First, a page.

Does heaven exist? With well over 100,000 plus recorded and described spiritual experiences collected over 15 years, to base the answer on, science can now categorically say yes. Furthermore, you can see the evidence for free on the website allaboutheaven.org.

Available on Amazon
also on all local Amazon sites, just change .com for the local version (.co.uk, .jp, .nl, .de, .fr etc.)


This book, which covers Visions and hallucinations, explains what causes them and summarises how many hallucinations have been caused by each event or activity. It also provides specific help with questions people have asked us, such as ‘Is my medication giving me hallucinations?’.

Available on Amazon
also on all local Amazon sites, just change .com for the local version (.co.uk, .jp, .nl, .de, .fr etc.)

Observations placeholder

Elsa Gindler - Breathing, voice, and movement therapy



Type of Spiritual Experience


A description of the experience

Biofeedback Self Regul. 1994 Jun;19(2):141-53.

Breathing, voice, and movement therapy: applications to breathing disorders.

Buchholz I1.

  • 1KlangKoerperBewegung Institut, München, Germany.

Elsa Gindler (1885-1961) developed a holistic approach to the human body and psyche via the movement of breath. Gindler experimented with movements to strengthen the deeper layers of the muscular system and improve the circulation of oxygen, movements that reduced tensions that had been preventing the breathing muscles from functioning properly. Subsequently, she founded a school for breathing and body awareness.

The biggest breathing muscle in the human body is the diaphragm, the lowering of which can only take place when the jaw and the throat are relaxed, the belly is free, and the psoas (major and minor) and hip joints allow free leg-movement and flexibility in the lower back. When these conditions do not obtain, the body compensates by lifting the shoulders, pulling up the chest bone, and contracting the sphincter muscles in the throat, movements which weaken the muscles which assist the breathing process.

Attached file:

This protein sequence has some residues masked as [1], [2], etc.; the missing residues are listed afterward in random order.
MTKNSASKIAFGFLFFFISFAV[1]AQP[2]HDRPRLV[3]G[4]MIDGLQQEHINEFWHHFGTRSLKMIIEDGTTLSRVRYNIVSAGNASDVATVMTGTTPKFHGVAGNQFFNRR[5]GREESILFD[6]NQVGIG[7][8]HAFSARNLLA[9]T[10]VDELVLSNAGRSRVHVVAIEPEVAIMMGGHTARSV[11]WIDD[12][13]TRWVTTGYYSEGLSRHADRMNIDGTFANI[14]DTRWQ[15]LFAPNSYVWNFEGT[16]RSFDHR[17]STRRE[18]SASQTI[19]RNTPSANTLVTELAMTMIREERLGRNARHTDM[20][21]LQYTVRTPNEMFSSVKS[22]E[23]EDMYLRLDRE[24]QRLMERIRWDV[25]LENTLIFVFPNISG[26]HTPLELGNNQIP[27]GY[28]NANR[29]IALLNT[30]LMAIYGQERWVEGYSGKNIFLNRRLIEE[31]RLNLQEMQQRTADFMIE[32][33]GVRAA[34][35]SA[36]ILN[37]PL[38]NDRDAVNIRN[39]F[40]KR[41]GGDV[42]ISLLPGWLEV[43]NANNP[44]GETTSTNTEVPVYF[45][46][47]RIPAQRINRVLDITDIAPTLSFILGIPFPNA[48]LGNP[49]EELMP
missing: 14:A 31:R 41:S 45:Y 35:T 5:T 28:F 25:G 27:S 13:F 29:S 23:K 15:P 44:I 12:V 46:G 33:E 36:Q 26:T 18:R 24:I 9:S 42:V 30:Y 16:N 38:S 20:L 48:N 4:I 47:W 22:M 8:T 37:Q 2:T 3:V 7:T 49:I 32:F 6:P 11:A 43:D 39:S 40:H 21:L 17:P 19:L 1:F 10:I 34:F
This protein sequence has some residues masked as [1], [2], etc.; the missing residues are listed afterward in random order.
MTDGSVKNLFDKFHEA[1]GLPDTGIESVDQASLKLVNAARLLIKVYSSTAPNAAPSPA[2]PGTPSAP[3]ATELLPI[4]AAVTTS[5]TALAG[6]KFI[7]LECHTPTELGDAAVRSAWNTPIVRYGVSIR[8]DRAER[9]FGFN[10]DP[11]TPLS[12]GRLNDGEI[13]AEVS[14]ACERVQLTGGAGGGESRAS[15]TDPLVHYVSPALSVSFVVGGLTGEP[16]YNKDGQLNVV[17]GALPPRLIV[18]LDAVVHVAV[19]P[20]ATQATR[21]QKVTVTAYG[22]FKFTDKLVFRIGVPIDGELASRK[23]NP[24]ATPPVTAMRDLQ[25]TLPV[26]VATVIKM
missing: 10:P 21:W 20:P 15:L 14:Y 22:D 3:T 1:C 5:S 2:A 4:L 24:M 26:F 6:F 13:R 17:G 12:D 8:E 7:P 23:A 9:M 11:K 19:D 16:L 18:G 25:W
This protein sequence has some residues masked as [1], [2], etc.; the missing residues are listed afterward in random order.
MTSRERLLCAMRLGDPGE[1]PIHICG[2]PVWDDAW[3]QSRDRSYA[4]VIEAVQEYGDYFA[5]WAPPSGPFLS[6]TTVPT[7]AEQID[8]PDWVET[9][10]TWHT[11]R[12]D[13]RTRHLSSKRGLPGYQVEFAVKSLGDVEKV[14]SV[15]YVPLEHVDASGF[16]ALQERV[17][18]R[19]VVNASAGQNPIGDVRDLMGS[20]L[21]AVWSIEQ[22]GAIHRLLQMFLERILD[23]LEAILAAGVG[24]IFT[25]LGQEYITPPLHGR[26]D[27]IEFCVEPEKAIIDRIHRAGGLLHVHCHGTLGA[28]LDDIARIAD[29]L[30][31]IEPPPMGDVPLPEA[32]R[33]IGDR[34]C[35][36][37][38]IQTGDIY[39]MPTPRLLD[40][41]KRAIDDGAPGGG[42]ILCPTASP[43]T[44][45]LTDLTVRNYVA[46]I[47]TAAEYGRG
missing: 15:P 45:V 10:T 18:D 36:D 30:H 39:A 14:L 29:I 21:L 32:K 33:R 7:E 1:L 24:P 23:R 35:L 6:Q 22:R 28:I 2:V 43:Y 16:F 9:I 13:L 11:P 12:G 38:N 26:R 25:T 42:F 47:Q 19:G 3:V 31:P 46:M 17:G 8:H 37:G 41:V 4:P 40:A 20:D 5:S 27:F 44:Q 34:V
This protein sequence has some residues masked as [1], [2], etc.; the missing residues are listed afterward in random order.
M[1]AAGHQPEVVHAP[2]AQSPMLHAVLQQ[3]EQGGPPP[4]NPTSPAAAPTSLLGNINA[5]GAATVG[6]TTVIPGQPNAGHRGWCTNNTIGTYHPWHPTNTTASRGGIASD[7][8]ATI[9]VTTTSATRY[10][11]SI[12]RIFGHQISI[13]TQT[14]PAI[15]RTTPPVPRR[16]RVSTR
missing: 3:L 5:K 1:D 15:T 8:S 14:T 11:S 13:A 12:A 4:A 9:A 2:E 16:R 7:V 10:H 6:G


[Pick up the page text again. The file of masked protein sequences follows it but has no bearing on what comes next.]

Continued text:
Thus, the compensatory muscles are overburdened and the fine organization of the body is disturbed; the natural capacity to use the breath as a healing force is lost.

The goal of breath therapy is to recognize and reestablish this capacity.

Training sessions are devoted to relaxation; to exercises to rebuild muscle tone, strengthen weakened muscles, release contracted areas, and the use of the voice to stimulate the respiratory system.

Sessions typically consist of (a) relaxation, (b) activation (experimenting with new, freer ways of moving), and (c) integration (application to everyday life). The therapist analyzes incidents of stress in the client's life where breathing is likely to be disturbed. This is especially important for asthmatics who can learn how to deal with an attack by relaxing rather than contracting.

This work is especially beneficial for problems in (a) the skeletal structure, (b) respiration, (c) vital organs, and (d) general symptoms.

PMID:  7918752

The source of the experience


Concepts, symbols and science items



Science Items


Activities and commonsteps



Asthma and allergy


Controlled breathing